Club programs enjoy perennial popularity as the foundation of rewards programs. At some point, nearly every person will have had a paper or digital punch card for the club program of a convenience store or restaurant.
But knowing that they’re popular and understanding why they’re popular are two different things. Recognizing the appealing aspects of club programs will help you make them even more effective.
As we mentioned in the introduction, it’s hard to find a simpler concept than “buy 3, get 1 free.” Even in the case of “buy 8 gallons of gasoline, get 1 free liter of soda,” there’s a clear correlation between action and reward. That means it’s easy for your customer to understand and easy for your staff to explain.
Equally important, your customer will know where he or she stands on the journey toward that free reward. […]
Women are increasingly shopping at convenience stores providing a significant opportunity for c-store operators to capture their interest and generate customer loyalty. In fact, the 2018 Convenience Store News Realities of the Aisle customer study found that 44 percent of women say they shop at a c-store two to three times a week.
With this increase in female shoppers, convenience store marketers should be shifting some of their focus from the typical “Bubba” to how they can increase the basket size and number of visits from women. There are various ways to take advantage of this new influx of female shoppers – from loyalty programs to relevant messages engaging these customers before, during, and after they shop. […]
Loyalty programs are a great way to retain customers and keep them coming back to the store time and time again. In fact, by increasing customer retention by just 5 percent, brands can increase profits by 25 to 95 percent, which is why loyalty programs are a go-to marketing source. But there is one major problem with today’s loyalty programs – there has been a 2 percent decline in overall active member rates which leads to slower growth and profits for brands.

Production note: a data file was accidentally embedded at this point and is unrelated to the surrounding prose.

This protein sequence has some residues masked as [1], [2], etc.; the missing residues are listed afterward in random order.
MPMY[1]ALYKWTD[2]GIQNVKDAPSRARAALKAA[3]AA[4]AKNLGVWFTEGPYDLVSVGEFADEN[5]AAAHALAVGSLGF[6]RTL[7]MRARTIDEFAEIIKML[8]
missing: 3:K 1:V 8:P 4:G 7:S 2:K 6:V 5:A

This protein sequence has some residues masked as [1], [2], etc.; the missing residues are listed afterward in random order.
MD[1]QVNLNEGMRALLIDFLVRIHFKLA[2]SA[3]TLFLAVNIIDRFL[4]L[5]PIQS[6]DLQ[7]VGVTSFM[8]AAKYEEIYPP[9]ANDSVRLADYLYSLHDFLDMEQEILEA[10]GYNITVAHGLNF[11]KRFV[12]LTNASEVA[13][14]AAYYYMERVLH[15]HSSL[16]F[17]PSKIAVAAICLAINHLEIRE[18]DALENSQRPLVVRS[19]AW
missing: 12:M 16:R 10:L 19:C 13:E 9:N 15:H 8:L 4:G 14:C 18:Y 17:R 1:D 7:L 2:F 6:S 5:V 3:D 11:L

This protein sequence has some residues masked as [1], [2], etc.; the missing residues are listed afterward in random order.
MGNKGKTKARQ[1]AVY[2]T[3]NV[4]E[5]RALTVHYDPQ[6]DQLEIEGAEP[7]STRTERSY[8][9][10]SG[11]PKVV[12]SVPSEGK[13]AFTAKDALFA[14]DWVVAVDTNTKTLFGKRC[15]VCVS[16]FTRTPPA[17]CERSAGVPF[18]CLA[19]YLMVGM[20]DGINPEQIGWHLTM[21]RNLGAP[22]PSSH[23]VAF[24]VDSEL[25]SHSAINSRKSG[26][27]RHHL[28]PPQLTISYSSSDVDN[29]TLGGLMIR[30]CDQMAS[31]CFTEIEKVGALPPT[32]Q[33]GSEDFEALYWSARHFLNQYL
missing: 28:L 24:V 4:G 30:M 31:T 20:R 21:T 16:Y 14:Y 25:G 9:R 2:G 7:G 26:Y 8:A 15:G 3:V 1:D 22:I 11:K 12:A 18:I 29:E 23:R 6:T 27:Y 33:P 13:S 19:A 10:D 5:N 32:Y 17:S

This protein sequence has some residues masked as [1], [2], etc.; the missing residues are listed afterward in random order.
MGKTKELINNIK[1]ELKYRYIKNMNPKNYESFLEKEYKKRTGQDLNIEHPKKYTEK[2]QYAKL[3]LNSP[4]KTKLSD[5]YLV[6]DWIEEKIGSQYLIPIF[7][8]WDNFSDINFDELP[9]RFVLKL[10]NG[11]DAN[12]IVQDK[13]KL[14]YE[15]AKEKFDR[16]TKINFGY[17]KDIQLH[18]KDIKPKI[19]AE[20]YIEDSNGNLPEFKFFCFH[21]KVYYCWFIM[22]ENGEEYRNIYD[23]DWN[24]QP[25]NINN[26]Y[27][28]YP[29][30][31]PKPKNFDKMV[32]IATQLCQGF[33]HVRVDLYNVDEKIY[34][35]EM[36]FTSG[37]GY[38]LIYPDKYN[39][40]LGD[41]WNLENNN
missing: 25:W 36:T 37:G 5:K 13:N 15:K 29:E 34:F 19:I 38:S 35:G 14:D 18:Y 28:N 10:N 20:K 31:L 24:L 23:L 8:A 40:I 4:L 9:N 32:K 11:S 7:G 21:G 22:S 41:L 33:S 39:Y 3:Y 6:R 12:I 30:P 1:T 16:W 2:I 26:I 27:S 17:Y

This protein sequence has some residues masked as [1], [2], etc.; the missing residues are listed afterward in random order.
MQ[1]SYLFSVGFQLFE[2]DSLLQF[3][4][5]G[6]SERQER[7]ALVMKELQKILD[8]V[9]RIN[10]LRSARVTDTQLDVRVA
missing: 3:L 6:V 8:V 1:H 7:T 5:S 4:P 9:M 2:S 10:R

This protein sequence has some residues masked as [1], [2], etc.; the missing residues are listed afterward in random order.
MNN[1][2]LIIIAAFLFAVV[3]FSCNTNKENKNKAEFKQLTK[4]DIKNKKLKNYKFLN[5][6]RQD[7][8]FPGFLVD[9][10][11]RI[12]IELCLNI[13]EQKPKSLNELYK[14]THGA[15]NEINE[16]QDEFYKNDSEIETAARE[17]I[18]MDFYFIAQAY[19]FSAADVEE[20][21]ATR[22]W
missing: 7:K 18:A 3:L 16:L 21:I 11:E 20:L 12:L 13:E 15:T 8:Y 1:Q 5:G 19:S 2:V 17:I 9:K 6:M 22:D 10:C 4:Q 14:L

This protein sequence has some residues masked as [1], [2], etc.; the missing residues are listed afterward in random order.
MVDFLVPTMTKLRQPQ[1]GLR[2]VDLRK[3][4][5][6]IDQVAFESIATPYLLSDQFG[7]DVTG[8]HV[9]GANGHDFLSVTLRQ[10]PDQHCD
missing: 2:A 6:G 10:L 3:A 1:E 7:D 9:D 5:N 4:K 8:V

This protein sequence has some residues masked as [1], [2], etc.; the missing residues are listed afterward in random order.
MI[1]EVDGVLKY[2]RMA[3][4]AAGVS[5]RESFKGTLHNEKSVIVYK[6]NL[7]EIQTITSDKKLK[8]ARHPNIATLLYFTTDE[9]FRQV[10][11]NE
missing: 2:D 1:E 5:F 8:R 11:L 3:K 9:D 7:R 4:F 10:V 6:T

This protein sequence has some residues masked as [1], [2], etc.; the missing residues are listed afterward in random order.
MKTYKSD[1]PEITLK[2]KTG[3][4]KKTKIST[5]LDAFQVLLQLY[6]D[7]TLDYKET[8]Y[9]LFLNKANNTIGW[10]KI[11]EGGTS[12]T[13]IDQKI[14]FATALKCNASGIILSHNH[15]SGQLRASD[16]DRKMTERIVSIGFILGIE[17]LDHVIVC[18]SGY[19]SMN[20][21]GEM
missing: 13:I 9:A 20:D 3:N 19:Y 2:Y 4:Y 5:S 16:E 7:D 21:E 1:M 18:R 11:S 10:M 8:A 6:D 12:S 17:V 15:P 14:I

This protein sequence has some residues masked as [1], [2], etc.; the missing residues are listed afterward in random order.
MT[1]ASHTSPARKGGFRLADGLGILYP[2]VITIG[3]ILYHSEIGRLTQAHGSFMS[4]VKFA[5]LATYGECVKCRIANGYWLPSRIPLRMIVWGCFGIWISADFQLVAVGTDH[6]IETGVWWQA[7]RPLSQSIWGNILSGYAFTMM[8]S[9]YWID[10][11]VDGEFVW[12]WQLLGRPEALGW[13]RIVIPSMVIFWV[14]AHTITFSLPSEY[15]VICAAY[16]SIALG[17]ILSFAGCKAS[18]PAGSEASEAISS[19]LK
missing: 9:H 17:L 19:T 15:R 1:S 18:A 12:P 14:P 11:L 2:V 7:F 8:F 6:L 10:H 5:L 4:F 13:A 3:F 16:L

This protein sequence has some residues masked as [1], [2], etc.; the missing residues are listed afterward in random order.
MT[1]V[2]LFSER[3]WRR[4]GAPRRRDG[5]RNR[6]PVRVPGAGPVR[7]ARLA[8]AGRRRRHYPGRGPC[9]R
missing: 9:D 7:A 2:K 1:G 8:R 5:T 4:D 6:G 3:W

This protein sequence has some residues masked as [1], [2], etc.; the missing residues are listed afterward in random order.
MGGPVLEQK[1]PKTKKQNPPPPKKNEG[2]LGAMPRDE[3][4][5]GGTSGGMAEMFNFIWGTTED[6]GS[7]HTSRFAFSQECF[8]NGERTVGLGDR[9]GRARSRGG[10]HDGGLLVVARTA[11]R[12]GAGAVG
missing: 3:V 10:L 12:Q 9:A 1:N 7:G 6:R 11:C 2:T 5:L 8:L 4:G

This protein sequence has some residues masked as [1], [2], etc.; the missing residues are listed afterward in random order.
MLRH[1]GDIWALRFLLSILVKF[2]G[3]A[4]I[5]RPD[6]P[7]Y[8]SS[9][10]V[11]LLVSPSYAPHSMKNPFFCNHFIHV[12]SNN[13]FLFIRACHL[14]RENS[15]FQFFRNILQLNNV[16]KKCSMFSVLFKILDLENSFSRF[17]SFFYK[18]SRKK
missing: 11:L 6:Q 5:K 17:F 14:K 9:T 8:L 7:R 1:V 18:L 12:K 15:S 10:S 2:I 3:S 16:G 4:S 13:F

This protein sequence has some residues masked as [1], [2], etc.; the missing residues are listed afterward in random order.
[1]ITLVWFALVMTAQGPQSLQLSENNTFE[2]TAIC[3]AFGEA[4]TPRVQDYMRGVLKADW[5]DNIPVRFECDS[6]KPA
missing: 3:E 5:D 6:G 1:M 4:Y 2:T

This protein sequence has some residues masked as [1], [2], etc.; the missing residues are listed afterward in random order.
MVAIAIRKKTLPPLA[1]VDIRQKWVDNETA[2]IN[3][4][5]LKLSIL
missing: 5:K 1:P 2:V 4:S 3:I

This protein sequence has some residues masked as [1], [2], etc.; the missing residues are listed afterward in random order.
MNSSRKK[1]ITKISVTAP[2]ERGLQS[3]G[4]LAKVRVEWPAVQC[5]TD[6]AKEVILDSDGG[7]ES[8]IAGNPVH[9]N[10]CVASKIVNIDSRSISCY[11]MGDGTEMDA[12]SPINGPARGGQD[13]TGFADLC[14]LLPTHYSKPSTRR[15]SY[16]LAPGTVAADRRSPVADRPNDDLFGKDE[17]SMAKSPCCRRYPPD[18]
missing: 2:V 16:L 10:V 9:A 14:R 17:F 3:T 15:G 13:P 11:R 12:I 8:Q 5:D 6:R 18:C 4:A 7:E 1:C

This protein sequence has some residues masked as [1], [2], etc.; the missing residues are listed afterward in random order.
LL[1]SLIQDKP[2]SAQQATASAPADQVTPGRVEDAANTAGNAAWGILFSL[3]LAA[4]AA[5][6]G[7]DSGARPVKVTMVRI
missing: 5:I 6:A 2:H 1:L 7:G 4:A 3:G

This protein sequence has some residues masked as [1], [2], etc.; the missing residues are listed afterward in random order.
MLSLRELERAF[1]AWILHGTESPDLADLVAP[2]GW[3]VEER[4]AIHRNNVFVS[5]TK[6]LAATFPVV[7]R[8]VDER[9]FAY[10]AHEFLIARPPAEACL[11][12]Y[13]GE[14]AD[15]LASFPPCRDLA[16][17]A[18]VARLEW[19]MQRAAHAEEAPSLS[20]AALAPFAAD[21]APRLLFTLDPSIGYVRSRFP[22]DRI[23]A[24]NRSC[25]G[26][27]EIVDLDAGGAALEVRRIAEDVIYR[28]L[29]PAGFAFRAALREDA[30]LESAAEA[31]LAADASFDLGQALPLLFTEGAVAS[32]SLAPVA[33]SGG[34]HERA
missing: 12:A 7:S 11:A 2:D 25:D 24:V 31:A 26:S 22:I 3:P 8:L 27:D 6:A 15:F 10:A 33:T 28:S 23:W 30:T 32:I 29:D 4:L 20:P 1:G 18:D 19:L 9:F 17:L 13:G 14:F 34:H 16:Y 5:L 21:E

What is causing this decline in active participation, and how can brands turn it around to fix this problem?
There are a couple of new insights that help shed a light on the cause of this decline and the tactics that can mitigate and even turn around loyalty programs so they are profitable and engaging to customers. […]
Reward programs have been around for years. Airlines, hotels, and restaurants adopted these programs decades ago. Convenience stores, on the other hand, seem to prefer club programs and simple promotions like 3 cents off per gallon or short-term, low-value programs.
At a high level, mass promotions are a great business strategy, driving more visits and spend. Most of the time they are also paid for by the CPG vendors, so the cost of running these promotions is minimal to the convenience store. Mass promotions and eblasts get brands quick wins and compel customers to make purchases with the incentive of getting an item for free.
Most mass eblast promotions are the standards “Buy 1 coffee, Get 1 coffee Free.” Let’s think about this from the customers’ point of view, a very frequent customer who comes in every day for their morning coffee before they head off to work could get a free coffee just like the customer that has maybe come in once or twice would be able to get the free coffee with their purchase. The fact is, the customer that comes in every day would have been willing to purchase that cup of coffee at full price. You are essentially rewarding the frequent customer with a free coffee for not changing their behavior or driving an incremental visit or spend and eroding the revenue you did get from driving the customer who has not come in as much and did change their behavior. […]